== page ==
Wicker Garden Furniture
Much of the garden furniture today is made of plastic rather than wood. If you are lucky enough to have a set of old-fashioned wicker or bent willow garden furniture, you can use this recipe to keep it in top shape.
Yield: 1 (12-ounce) jar
- 1/2 cup beeswax
- 1/2 cup grapeseed oil
- 1/2 cup gum turpentine
- Make a double boiler using a tin can. Add the beeswax and grape seed oil to the can. Melt over medium heat. Remove the pan from the heat.
- Stir in the gum turpentine and continue stirring until a smooth paste forms.
- Pour into a wide mouth pint jar with a tight-fitting lid.
- Apply this mixture with a soft cloth to the clean, dry surface of your wicker garden furniture. Be sure to get into the crevices between the wicker-work to form a protective seal.
- Allow the mixture to dry overnight. Reapply in 24 hours. Buff with a dry, lint-free cloth to remove any excess wax mixture.
Fence posts are one of the more frustrating parts of the garden. Most pressure-treated fence posts leach heavy metal salts like arsenic and lead into the garden, potentially contaminating the soil. Untreated fence posts only last two or three years before they rot out at ground level. But finding a non-toxic wood preservative that is safe below the ground is a challenge.
The ideal wood preservative would provide a vapor barrier to keep moisture from entering the wood during high humidity. It would also condition the wood and prevent it from drying out and cracking. Ideally, it would provide a flexible finish that wouldn’t flake off as the wood cells move and breathe.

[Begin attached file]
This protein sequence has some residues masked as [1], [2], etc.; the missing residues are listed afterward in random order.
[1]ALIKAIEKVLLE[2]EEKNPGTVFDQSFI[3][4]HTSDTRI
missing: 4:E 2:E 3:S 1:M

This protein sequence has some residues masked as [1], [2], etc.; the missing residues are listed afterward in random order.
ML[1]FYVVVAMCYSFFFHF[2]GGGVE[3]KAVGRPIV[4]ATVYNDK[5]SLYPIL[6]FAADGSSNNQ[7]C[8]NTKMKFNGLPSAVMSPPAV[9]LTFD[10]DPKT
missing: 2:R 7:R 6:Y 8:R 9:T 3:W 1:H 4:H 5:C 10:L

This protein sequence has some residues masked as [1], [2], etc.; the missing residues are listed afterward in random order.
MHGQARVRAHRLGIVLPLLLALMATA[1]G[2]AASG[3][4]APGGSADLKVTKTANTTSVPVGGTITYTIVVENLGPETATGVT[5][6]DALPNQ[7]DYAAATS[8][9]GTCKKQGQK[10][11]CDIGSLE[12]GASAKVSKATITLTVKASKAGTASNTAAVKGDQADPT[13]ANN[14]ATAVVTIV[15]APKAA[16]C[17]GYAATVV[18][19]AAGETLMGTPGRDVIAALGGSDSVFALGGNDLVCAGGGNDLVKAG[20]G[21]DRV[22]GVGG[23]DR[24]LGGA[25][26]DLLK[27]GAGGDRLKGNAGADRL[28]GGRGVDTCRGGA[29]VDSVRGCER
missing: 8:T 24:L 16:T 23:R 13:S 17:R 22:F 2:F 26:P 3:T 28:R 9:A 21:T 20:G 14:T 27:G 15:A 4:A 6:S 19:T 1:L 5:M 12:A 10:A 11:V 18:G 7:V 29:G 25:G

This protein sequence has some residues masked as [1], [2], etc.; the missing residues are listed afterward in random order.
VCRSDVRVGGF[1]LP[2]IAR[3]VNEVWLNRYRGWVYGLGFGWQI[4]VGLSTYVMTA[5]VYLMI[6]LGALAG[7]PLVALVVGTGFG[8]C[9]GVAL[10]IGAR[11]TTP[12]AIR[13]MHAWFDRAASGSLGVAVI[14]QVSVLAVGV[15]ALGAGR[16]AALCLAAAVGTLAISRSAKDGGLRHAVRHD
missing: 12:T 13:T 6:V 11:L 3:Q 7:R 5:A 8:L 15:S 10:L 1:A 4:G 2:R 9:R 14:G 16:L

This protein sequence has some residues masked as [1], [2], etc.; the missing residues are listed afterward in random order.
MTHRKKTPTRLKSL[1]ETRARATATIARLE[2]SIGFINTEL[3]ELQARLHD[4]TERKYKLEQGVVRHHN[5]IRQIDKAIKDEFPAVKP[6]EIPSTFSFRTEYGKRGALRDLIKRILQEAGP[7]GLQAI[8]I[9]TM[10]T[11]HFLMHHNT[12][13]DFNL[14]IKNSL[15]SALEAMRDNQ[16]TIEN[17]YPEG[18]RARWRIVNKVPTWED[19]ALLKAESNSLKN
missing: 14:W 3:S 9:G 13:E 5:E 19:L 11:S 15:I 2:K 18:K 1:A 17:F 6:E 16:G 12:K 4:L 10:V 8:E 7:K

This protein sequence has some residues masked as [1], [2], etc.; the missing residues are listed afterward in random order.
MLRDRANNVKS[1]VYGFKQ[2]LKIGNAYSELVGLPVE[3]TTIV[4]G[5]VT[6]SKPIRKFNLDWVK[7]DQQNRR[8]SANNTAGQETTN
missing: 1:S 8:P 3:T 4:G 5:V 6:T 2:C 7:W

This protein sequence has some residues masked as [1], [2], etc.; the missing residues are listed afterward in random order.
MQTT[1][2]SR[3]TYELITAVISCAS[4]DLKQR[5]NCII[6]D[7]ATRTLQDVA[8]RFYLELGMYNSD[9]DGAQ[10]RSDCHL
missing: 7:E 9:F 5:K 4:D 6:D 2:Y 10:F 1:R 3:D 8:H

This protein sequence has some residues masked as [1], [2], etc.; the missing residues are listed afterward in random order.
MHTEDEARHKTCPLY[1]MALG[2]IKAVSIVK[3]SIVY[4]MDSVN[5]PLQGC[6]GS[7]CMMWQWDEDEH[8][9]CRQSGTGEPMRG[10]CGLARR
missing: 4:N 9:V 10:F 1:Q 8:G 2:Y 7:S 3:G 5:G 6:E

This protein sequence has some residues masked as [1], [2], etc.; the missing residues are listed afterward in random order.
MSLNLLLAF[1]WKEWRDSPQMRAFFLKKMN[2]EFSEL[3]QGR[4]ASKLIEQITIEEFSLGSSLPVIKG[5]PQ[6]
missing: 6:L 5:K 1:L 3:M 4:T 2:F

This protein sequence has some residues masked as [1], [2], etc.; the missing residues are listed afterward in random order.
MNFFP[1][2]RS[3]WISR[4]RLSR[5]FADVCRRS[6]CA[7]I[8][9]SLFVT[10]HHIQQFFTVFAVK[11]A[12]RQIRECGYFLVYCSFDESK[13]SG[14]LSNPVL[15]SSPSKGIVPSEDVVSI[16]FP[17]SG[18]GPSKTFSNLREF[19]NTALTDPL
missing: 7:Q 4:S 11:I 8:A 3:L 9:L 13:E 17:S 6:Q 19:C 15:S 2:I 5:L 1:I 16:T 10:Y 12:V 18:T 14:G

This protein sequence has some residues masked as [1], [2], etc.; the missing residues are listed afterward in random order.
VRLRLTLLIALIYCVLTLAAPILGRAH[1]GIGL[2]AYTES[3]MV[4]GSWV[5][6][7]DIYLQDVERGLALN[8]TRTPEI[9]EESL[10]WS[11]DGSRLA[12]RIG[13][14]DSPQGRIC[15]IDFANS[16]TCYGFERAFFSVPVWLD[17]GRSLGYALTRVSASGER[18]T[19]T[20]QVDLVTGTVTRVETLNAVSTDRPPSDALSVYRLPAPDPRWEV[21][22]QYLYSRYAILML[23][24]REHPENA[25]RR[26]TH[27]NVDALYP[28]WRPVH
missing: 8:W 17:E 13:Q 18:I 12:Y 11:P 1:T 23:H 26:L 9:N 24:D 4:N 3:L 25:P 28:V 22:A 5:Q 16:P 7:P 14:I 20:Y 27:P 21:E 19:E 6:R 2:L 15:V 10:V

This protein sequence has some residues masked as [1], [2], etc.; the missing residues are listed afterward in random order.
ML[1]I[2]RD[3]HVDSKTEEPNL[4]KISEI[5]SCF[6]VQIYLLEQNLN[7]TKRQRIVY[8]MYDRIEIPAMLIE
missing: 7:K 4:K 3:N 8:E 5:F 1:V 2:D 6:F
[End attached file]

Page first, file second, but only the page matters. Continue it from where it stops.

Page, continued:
Yield: 1 (5–ounce) jar
- 2 cups raw flaxseed oil
- 1/2cup pine rosin
- 2 cups d-limonene
- 1/4 cup boric acid powder
- Melt the beeswax and flaxseed oil in a tin can in a water bath. In a separate tin can, warm up the pine rosin to liquefy it. Pour the pine rosin into the beeswax, stirring while you add it. Remove the pan from the heat source.
- Add the d-limonene to the beeswax mixture while stirring constantly.
- Stir in the boric acid powder, removing any clumps.
- Pour into a wide-mouth glass jar with a tight-fitting lid.
- Paint the portion of the fence post that will be underground with the beeswax preservative. Allow the mixture to dry on the fence post overnight.
- Wipe off the excess. Reapply in 24 hours, when the treated wood is dry to the touch.
The Beeswax Workshop by Chris Dalziel Lewis (Ulysses Press, 2016) transforms one of your hive’s most versatile products into non-toxic and useful household products.